The people at State are conservative Republicans, the people at the CIA are conservative Republicans, the Special Prosecutor is a conservative Republican, the people going after Bill Frist at the SEC are Republicans. The people going after Abramoff are Republicans.

Brent Scowcroft apparently will go after W- tomorrow in the New Yorker. For those of you who don't go back that far, it's been at least 25 years since Brent Scowcroft has done anything without Bush 41's permission. Now Brent is going to go after Bush 43 in the New Yorker. Maybe Bush 43 can talk to his other Father about that one too.

This is not like Clinton where Republicans are going after Democrats.

These are real conservative Republicans who believe in the rule of law going after so-called conservative Republicans who only believe in themselves.

Rush and the Foxies and the Bushies want you to believe that this is just like Clinton. It isn't.

This is where old friends start to eat each other alive. It carries much more moral weight.

3. According to Judith Miller's had-to-be-fictional account of her testimony in front of the grand jury, she told the special prosecutor that she could not remember who gave her the name "Valerie Flame". Either she didn't really say that to the special prosecutor or the special prosecutor already had the information and didn't need it from Judy Miller as well.

I don't want to hear anyone at Fox or at the New York Post tell me that I am reading a liberal newspaper anymore. Judy Miller sat in jail for 80 days so that she could give Scooter Libby the last possible word in front of the grand jury. To be sure that all of Scooter Libby's stories were in order. Let's see Brit Hume skip a night in bed to help anyone in this Administration. Let's see Rush skip a snack.

Today, the Week in Review of the so-called-most-liberal paper in the history of the world said that, well, you know, there is classified information that's really classified, and there is classified information that isn't really classified, and we should be, hey, you know, um, like sensitive to the needs of politicians and newspapermen, yadda yadda yadda.

I think we should be sensitive to the needs of those who think that the words in statutes might have real meanings, and the special prosecutors who are working under those assumptions as well.

4. I believe that this special prosecutor has the guts to close up shop and go home without issuing a report. That he has the guts to leave us all with our mouths agape if he truly feels that he does not have a set of facts that can lead to a conviction.

I agree with those who believe that it is wrong for a special prosecutor (like both Walsh and Starr) to publish a set of facts, without bringing charges, just to make people look bad. This isn't France.

On the other hand, if the special prosecutor believes that his only conviction is perjury or obstruction of justice, I believe he has the obligation to go forward with the lesser, less sexy "on a technicality" charges.

When the special prosecutor is dealing with perjury and obstruction, he is also saying that he is still not sure if, after burning through millions of dollars of taxpayer money, he is getting the straight story.

That ought to be worth jail time to somebody.

5. Balkinization reminds us that the pardon power can be exercised at any time, at any point, in the criminal process. Even at the end of this week. Balkinization's focus is that Poppy pardoned Weinberger, et. al., in Iran-Contra crisis. According to Professor Balkin, Poppy was most interested in -- surprise --protecting the Bush -- to avoid having to testify.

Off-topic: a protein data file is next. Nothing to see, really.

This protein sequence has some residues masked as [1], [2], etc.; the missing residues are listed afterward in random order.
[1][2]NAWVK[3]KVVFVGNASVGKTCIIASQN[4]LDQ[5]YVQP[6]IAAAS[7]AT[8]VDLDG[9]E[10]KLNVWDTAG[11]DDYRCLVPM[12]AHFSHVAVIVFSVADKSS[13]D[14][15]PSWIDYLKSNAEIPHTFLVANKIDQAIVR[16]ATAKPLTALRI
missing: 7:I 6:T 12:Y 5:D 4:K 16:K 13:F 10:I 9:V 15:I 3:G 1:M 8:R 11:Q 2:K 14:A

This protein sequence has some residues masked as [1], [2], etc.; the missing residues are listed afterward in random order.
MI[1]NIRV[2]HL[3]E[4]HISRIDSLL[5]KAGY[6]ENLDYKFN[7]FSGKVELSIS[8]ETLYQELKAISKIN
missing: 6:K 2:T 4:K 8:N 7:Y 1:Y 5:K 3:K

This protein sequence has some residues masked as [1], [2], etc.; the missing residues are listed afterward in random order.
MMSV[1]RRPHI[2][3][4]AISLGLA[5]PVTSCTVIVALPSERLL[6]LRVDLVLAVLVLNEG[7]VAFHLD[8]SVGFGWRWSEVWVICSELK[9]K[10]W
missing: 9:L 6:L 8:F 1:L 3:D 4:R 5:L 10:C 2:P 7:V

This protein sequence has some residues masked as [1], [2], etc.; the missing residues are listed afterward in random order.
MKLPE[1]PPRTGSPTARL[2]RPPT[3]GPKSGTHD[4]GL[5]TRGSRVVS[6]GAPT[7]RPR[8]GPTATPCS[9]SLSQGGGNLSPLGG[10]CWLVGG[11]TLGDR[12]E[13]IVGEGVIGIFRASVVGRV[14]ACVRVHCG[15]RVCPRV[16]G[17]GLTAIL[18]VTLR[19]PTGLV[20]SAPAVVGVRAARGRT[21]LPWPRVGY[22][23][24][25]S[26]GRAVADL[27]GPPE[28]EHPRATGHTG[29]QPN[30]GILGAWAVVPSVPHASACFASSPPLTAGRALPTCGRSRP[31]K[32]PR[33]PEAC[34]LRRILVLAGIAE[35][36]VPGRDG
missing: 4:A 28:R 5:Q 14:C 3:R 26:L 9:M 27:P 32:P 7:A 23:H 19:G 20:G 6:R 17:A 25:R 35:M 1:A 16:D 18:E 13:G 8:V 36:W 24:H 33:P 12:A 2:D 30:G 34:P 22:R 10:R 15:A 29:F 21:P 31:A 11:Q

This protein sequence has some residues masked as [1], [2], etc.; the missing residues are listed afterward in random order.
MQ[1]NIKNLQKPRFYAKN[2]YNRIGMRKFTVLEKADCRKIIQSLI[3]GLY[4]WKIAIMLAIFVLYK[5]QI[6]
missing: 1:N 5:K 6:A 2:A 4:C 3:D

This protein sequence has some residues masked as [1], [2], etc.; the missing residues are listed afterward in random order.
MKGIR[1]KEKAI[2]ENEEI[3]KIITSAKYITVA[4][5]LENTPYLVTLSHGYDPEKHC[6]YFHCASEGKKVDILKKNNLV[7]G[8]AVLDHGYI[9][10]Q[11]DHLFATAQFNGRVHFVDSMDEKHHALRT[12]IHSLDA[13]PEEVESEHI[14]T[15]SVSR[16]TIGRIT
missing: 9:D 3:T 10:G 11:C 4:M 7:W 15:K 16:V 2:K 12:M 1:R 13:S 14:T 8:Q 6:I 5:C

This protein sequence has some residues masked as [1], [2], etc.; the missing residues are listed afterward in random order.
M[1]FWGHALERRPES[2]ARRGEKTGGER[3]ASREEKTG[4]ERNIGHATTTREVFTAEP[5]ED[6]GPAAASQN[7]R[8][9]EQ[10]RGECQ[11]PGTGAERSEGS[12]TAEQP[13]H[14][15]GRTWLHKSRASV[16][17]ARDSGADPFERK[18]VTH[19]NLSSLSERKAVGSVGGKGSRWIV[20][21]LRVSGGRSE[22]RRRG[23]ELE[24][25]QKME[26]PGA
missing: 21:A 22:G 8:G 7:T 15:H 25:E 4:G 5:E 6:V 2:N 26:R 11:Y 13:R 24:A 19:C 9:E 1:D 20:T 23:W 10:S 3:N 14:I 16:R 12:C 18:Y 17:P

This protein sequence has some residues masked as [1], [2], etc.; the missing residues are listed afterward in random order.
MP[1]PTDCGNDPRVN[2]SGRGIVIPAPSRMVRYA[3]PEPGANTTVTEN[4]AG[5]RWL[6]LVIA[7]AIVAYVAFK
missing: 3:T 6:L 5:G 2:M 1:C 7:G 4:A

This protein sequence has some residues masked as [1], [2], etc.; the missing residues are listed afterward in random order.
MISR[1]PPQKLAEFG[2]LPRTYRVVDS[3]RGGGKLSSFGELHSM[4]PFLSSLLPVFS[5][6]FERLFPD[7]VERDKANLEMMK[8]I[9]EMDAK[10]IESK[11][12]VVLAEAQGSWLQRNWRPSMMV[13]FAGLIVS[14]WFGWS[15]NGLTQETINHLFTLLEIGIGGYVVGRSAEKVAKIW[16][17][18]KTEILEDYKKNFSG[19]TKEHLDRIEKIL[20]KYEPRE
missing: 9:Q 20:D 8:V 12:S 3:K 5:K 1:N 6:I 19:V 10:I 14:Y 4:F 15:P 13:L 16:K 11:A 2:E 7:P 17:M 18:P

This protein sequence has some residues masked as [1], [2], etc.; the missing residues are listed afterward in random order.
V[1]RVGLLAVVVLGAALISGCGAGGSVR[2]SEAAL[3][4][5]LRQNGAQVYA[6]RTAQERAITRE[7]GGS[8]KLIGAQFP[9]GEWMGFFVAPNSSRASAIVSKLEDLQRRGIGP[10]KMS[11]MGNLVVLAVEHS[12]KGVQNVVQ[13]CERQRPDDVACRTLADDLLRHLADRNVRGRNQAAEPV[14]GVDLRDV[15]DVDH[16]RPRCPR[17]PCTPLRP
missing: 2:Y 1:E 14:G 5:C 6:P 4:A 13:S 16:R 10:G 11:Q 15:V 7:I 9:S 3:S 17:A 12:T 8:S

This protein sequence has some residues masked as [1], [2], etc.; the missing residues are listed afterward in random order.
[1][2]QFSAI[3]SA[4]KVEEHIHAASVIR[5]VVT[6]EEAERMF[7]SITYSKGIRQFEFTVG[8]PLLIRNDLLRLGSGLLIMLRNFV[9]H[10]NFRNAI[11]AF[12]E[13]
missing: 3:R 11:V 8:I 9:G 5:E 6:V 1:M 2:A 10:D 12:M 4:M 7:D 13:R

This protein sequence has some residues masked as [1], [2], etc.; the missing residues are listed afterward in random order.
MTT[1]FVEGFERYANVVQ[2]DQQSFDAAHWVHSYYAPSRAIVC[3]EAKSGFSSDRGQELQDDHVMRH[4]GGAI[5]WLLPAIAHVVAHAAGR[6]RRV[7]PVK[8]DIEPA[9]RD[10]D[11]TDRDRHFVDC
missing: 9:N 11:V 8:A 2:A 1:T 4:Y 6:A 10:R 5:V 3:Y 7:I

Professor Balkin did not say this, but I will -- if Karl Rove is indicted, he will not be fired. If Karl Rove is convicted, he will not be fired. The President will pardon Rove as soon as he can feel he can take the political heat.

And if Rowe is convicted, and the President feels he can never pardon Rove, then Rove will continue to function as chief political advisor, in fact, if not in name --- as if nothing had happened, is happening, will ever happen, to impede this President -- this man who would be king -- from doing whatever he feels like doing.

Friday, October 21, 2005

I Used To Care ... But Things Have Changed

I guess I'll be rooting for the White Sox. If I can stay awake. I sleep through a lot of baseball, since I'm older, but not fatter (but fat enough) than I used to be.

But the Astros offense for some reason puts me to sleep ALL THE TIME. I don't know why.

I wrote a piece last December that I called "Suppose They Gave A Drug Scandal And Nobody Came" where I said (in relevant part)

"Roger Clemens, over the age of 40, wins another Cy Young award. You can draw false conclusions from this sort of thing --- but --- here's a fellow who had several incidents of something that is, hey -- exactly like 'roid rage, on the World Wide telly-vision during the most recent World Series he got to. Everybody said that pitchers are throwing broken bats at players all the time. No one said boo. Clemens retired after the 2003 season --- and this is I know, a complete coincidence --- in advance of what looked for a minute or two to be the implementation of a strict drug testing system. The drug testing system turned out to be two tests one week apart (and I wonder whether Bonds and Clemens tested early in the year or late. It turned out that Roger did not have to travel with the Astros on the road (the better to watch his boys play high school football, the better to control his diet and supplement use --- or maybe just a coincidence). At that point, Roger agreed to sign. Now the 2005 drug testing regimen is up in the air, and, Cy Young or no Cy Young, and I am sure, a complete coincidence, Roger is unclear as to whether he "wants to put his family through" the ordeal of another 8-figure paycheck ...